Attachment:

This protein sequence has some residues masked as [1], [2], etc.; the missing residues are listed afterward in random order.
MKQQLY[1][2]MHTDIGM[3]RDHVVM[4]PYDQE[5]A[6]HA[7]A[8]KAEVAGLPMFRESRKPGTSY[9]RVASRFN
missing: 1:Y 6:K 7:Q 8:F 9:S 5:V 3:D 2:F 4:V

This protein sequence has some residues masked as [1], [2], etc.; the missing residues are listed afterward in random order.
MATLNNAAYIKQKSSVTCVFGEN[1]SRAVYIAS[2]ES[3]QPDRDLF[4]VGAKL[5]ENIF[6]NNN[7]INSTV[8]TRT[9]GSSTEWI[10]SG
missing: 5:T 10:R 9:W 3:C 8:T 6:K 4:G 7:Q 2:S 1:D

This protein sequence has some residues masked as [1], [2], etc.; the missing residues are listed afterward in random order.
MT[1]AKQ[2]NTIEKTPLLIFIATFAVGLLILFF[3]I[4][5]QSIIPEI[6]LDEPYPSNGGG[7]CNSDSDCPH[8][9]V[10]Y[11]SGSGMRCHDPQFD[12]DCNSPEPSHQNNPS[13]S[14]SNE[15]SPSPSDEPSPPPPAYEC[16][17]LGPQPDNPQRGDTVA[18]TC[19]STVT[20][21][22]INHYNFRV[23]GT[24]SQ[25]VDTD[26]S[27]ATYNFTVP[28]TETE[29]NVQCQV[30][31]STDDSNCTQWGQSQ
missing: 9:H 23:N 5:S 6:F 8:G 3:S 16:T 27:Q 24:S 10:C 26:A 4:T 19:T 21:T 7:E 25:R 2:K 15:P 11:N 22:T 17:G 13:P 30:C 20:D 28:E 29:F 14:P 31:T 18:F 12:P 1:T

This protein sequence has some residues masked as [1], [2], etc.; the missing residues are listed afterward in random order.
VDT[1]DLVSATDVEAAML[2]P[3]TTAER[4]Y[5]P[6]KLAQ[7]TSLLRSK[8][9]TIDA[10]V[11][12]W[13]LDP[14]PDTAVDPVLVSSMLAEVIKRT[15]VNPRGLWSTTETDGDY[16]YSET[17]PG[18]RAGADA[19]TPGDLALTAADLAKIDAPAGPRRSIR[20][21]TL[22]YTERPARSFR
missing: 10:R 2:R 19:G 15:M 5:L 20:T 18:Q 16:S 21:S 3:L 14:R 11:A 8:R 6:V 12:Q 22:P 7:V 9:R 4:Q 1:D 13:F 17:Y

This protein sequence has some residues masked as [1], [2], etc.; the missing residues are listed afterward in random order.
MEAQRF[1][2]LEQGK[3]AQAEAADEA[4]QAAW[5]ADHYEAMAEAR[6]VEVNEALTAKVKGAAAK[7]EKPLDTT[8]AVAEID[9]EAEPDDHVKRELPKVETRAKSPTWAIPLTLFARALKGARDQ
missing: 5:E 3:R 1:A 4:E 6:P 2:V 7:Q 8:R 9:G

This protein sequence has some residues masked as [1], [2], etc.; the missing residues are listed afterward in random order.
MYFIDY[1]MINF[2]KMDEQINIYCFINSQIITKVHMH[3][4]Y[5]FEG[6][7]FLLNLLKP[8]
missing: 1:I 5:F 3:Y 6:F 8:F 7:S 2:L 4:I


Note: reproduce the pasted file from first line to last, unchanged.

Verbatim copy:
This protein sequence has some residues masked as [1], [2], etc.; the missing residues are listed afterward in random order.
MKQQLY[1][2]MHTDIGM[3]RDHVVM[4]PYDQE[5]A[6]HA[7]A[8]KAEVAGLPMFRESRKPGTSY[9]RVASRFN
missing: 1:Y 6:K 7:Q 8:F 9:S 5:V 3:D 2:F 4:V

This protein sequence has some residues masked as [1], [2], etc.; the missing residues are listed afterward in random order.
MATLNNAAYIKQKSSVTCVFGEN[1]SRAVYIAS[2]ES[3]QPDRDLF[4]VGAKL[5]ENIF[6]NNN[7]INSTV[8]TRT[9]GSSTEWI[10]SG
missing: 5:T 10:R 9:W 3:C 8:T 6:K 4:G 7:Q 2:S 1:D

This protein sequence has some residues masked as [1], [2], etc.; the missing residues are listed afterward in random order.
MT[1]AKQ[2]NTIEKTPLLIFIATFAVGLLILFF[3]I[4][5]QSIIPEI[6]LDEPYPSNGGG[7]CNSDSDCPH[8][9]V[10]Y[11]SGSGMRCHDPQFD[12]DCNSPEPSHQNNPS[13]S[14]SNE[15]SPSPSDEPSPPPPAYEC[16][17]LGPQPDNPQRGDTVA[18]TC[19]STVT[20][21][22]INHYNFRV[23]GT[24]SQ[25]VDTD[26]S[27]ATYNFTVP[28]TETE[29]NVQCQV[30][31]STDDSNCTQWGQSQ
missing: 9:H 23:N 5:S 6:F 8:G 3:S 16:T 27:Q 24:S 10:C 26:A 4:T 19:T 21:T 7:E 25:R 2:K 15:P 11:N 22:T 17:G 13:P 30:C 20:D 28:E 29:F 14:P 31:T 18:F 12:P 1:T

This protein sequence has some residues masked as [1], [2], etc.; the missing residues are listed afterward in random order.
VDT[1]DLVSATDVEAAML[2]P[3]TTAER[4]Y[5]P[6]KLAQ[7]TSLLRSK[8][9]TIDA[10]V[11][12]W[13]LDP[14]PDTAVDPVLVSSMLAEVIKRT[15]VNPRGLWSTTETDGDY[16]YSET[17]PG[18]RAGADA[19]TPGDLALTAADLAKIDAPAGPRRSIR[20][21]TL[22]YTERPARSFR
missing: 10:R 2:R 19:G 15:M 5:L 20:T 18:Q 16:S 21:S 3:L 14:R 11:A 8:R 6:V 12:Q 22:P 7:V 9:R 4:Q 1:D 13:F 17:Y

This protein sequence has some residues masked as [1], [2], etc.; the missing residues are listed afterward in random order.
MEAQRF[1][2]LEQGK[3]AQAEAADEA[4]QAAW[5]ADHYEAMAEAR[6]VEVNEALTAKVKGAAAK[7]EKPLDTT[8]AVAEID[9]EAEPDDHVKRELPKVETRAKSPTWAIPLTLFARALKGARDQ
missing: 5:E 3:R 1:A 4:E 6:P 2:V 7:Q 8:R 9:G

This protein sequence has some residues masked as [1], [2], etc.; the missing residues are listed afterward in random order.
MYFIDY[1]MINF[2]KMDEQINIYCFINSQIITKVHMH[3][4]Y[5]FEG[6][7]FLLNLLKP[8]
missing: 1:I 5:F 3:Y 6:F 8:F 7:S 2:L 4:I